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Personal Space



It was subdued prejudice, but still prejudice," says Larry Moss, recalling the segregation era in the West.

Moss (pictured right) and Sylvester "Smitty" Smith grew up together in Colorado Springs during tense times. After high school, the two friends played on the Brown Bombers, a semi-pro, all-black city-league baseball team. Named after boxing champ Joe Louis, the Bombers competed in an otherwise white league.

"We could only swim on Wednesdays at the Monument Valley city pool, then they'd clean it on Thursdays," recalls Smith. "Things weren't as bad as down in the South, but we did have some KKK out here. We sat in the back of the theaters, and we couldn't go to the YMCA."

"They once called it "Little Mississippi' here," adds Moss. "We couldn't stay in motels on the road or go to the soda fountains."

Though the Bombers didn't receive proper treatment around town, they commanded respect on the ballfield.

"All the other teams would "load up' to try and beat us," says Moss. The centerfielder vividly remembers heated games against rival Fort Carson.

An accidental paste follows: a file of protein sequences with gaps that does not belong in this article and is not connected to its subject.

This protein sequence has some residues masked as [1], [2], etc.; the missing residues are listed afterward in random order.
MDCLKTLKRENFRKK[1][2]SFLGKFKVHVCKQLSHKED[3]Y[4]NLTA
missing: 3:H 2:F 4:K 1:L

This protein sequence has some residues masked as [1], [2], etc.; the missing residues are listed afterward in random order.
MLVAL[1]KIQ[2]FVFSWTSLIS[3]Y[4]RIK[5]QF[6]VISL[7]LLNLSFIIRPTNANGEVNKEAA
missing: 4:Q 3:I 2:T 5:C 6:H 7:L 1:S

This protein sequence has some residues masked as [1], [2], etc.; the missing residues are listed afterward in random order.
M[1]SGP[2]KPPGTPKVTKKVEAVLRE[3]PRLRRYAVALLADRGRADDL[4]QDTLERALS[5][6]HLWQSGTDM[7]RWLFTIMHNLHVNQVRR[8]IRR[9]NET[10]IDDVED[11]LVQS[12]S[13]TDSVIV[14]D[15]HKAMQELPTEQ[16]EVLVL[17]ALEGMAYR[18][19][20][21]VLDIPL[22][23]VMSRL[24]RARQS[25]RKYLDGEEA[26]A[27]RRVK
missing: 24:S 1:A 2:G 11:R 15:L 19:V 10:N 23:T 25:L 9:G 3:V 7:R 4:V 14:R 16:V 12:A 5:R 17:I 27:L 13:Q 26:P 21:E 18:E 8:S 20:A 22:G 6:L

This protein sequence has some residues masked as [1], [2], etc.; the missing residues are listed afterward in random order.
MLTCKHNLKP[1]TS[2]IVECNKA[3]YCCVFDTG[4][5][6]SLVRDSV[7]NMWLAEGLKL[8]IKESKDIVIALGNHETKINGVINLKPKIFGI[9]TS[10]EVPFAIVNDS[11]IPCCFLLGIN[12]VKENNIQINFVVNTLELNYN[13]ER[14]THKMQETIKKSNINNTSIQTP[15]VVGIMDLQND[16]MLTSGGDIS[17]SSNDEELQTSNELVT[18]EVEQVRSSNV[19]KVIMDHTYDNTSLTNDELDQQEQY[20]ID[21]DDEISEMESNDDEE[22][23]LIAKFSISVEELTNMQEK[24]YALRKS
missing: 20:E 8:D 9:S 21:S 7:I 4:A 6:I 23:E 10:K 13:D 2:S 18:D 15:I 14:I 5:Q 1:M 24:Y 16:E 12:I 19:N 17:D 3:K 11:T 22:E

"The biggest thrill for me was playing against all those professional players that had been drafted for the war," says Smith, a left fielder.

But no amount of stacking the benches helped opponents in 1949 and 1950, when the Bombers won consecutive city championships at Memorial Park. Around that time, Jackie Robinson, who broke the major leagues' color barrier, won the National League Most Valuable Player Award. An era was swinging to a close.

The Brown Bombers disbanded in '51, as the city began breaking up the leagues, the Korean War grabbed a few players, and players began "settling down."

-- story and photo by Matthew Schniper

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